This course guide will help you find resources for your HIST 103 research paper. This guide will also help students enrolled other HIST courses.

Course Content


I. Prehistory 

A. Emergence of humankind in Africa 

B. Paleolithic food gatherers 

C. Neolithic farmers 

D. Transition to civilization 

II. Early Civilizations (3500 - 200 BCE) 

A. River Valley Civilizations: Euphrates , Indus , Nile , Yellow 

B. Empire and religion in the Middle East 1200-500 BCE 

C. Greek Civilization to 500 BCE: Minoan Crete to Classical Greece 

D. Early Indian religious systems and the Mauryan Empire 

E. China : Xia, Shang, Zhou, and Qin Dynasties 

F. Africa : Kush , Carthage , Western Sudan 

G. The Americas : Olmec, Chavin 

H. Cultural evolution and parallel development 

III. Classical Civilizations (200 BCD – 500 CE) 

A. Emergence of Greek City States B. Rome : early republic and empire 

C. Golden Age on the Ganges : Gupta Empire 

D. Empire of the East: Han China 

E. Africa : Axum 

F. The Americas : Mochica to the Mayans 

G. Cultural diffusion: migration, trade, and ideas 

IV. Diverging World Regions (500 – 1500 CE) 

A. Europe : Dark Ages, Middle Ages, Renaissance, and Reformation 

B. The Arab Empire and the expansion of Islamic Civilization 

C. India between the Gupta and the Mongols 

D. East Asia : Tang and Song in China and Heian Japan 

E. Eurasian Empire: Mongols 

F. Africa : Ghana , Mali , Ethiopia , Western Sudan 

G. The Americans: Toltecs to Chimu

Keyword vs. Subject Searching

A keyword search uses natural language to search for a word anywhere in a record: the title, abstract, subject headings, author, text, etc. (the equivalent of searching "everything" in the library catalog).  For example, if you search for fast foods and teenage obesity, you'll retrieve results in which all of these four words appear anywhere in the record at least once. However, you won't find articles that use synonyms of these words, such as overweight or youth.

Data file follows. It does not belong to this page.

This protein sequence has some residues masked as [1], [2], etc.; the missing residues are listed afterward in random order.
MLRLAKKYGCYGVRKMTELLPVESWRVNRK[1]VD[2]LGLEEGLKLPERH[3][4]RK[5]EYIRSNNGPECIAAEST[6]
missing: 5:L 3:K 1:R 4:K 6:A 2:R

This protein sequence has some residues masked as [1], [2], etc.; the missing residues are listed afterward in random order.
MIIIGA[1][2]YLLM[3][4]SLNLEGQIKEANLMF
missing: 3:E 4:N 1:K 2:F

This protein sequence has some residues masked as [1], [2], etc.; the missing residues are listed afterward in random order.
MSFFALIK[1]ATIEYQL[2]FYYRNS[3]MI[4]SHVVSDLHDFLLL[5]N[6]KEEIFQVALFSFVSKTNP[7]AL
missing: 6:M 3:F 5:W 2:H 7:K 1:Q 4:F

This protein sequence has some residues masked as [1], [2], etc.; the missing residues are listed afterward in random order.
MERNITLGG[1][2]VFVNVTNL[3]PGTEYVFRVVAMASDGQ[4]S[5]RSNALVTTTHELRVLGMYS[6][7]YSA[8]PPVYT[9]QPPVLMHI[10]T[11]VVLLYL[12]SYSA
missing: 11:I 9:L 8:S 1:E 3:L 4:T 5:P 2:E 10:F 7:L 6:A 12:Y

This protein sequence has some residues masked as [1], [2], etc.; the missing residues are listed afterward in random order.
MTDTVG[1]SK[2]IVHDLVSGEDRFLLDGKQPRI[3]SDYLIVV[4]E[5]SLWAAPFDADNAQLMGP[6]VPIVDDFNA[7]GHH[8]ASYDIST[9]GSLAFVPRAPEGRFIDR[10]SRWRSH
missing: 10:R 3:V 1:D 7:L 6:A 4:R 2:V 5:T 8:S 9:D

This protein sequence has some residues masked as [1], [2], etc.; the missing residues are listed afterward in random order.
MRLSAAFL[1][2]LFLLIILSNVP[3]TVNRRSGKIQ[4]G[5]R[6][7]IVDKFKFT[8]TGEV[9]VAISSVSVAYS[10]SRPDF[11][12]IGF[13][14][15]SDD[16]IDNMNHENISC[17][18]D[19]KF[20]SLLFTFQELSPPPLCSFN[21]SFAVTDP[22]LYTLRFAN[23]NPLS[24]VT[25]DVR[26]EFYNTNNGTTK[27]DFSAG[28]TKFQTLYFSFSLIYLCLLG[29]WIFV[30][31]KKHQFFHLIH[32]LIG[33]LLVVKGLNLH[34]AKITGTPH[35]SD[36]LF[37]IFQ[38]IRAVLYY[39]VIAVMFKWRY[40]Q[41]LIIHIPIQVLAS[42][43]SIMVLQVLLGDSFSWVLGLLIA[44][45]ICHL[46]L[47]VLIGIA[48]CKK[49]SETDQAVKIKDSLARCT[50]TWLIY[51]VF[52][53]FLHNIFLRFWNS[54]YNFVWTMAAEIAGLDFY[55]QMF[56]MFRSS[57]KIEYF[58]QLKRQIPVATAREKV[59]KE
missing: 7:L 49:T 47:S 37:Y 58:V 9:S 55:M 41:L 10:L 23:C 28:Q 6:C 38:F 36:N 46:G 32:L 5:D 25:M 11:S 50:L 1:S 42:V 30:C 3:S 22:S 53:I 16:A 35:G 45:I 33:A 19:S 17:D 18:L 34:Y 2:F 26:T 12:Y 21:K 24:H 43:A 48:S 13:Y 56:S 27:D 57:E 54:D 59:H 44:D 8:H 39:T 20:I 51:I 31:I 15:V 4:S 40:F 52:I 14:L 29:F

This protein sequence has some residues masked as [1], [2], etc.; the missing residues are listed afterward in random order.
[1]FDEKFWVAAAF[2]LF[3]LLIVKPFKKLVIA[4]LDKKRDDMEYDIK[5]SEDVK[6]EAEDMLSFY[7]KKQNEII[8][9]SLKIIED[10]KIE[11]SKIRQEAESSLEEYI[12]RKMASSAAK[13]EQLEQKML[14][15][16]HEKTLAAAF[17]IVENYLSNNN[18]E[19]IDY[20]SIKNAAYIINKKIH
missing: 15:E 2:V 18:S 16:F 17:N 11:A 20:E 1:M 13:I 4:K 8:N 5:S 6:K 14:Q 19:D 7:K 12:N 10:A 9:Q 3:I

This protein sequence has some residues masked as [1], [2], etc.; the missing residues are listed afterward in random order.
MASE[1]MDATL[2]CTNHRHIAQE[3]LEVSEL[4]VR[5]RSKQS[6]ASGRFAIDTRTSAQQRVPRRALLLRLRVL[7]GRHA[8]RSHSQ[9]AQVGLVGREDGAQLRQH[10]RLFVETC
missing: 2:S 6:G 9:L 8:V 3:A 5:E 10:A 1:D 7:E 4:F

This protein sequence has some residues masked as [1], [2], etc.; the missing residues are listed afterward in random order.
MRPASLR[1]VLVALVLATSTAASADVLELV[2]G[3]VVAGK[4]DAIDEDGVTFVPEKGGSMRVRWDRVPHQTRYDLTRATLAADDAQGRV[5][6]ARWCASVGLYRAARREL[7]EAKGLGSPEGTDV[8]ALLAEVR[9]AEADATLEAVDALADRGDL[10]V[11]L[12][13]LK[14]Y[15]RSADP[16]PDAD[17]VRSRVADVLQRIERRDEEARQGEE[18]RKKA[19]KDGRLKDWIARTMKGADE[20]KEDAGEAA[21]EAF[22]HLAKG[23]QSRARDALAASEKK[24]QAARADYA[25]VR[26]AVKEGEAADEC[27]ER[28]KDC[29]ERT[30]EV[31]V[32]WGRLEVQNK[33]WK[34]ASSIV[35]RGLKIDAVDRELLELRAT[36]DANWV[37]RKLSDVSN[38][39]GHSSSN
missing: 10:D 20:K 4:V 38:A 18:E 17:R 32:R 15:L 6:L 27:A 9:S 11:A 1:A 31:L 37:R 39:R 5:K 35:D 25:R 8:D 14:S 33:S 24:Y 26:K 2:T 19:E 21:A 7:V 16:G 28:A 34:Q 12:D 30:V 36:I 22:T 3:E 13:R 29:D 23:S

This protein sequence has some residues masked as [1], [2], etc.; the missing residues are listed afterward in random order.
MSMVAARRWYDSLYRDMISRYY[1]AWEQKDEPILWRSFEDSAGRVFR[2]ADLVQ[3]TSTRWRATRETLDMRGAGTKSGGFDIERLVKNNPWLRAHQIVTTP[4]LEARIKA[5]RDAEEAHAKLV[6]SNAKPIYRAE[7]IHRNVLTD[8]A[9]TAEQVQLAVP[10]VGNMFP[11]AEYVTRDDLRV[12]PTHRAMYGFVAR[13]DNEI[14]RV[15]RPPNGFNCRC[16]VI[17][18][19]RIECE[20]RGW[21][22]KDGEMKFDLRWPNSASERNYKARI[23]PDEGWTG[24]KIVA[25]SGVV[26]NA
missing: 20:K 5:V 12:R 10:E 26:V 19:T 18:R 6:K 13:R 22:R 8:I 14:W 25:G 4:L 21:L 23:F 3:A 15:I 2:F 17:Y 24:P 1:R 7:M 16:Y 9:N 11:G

A subject heading search uses the database's own pre-determined vocabulary. This requires you to know which terms have been assigned for certain subjects. For example, if you want to find articles on fast foods and teenage obesity in Academic Search Premier, you'll need to search for convenience foods and obesity in adolescence. This will retrieve all articles that have been assigned these subject headings, even those that use different wording in the text itself.

Keyword                vs.                 Subject
Natural language words describing your topic. A good way to start your search. Pre-defined "controlled vocabulary" assigned to describe the content of each item in a database or catalog.
More flexible for searching. You can combine terms in any number of ways. Less flexible. You must know the exact controlled vocabulary word or phrase.
Database looks for keywords anywhere in the record (title, author name, subject headings, etc.). Database looks for subjects only in the subject heading or descriptor field, where the most relevant words appear.
Often yields too many or too few results. If a subject heading search yields too many results, you can often select subheadings to narrow the search.
Often yields many irrelevant results. Results are usually very relevant to the topic.

Clip video--Developing a topic

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Boolean Search Operators

There are three little words that are used as Boolean operators: AND, OR, and NOT

Think of each keyword as having a set of results that is connected to it. These sets can be combined in different ways to produce different sets of results. You can also exclude certain sets from your results.

The table below explains how Boolean operators work.

Boolean Operator Examples Retrieves


Boolean AND

AND combines different terms when both must be present. Use AND to narrow a search.


Boolean OR

OR combines terms when at least one must be present. Use OR to broaden a search.


Boolean NOT

NOT eliminates irrelevant terms from a search. Use NOT when you want to exclude all records that contain a certain term.

Generating Keywords

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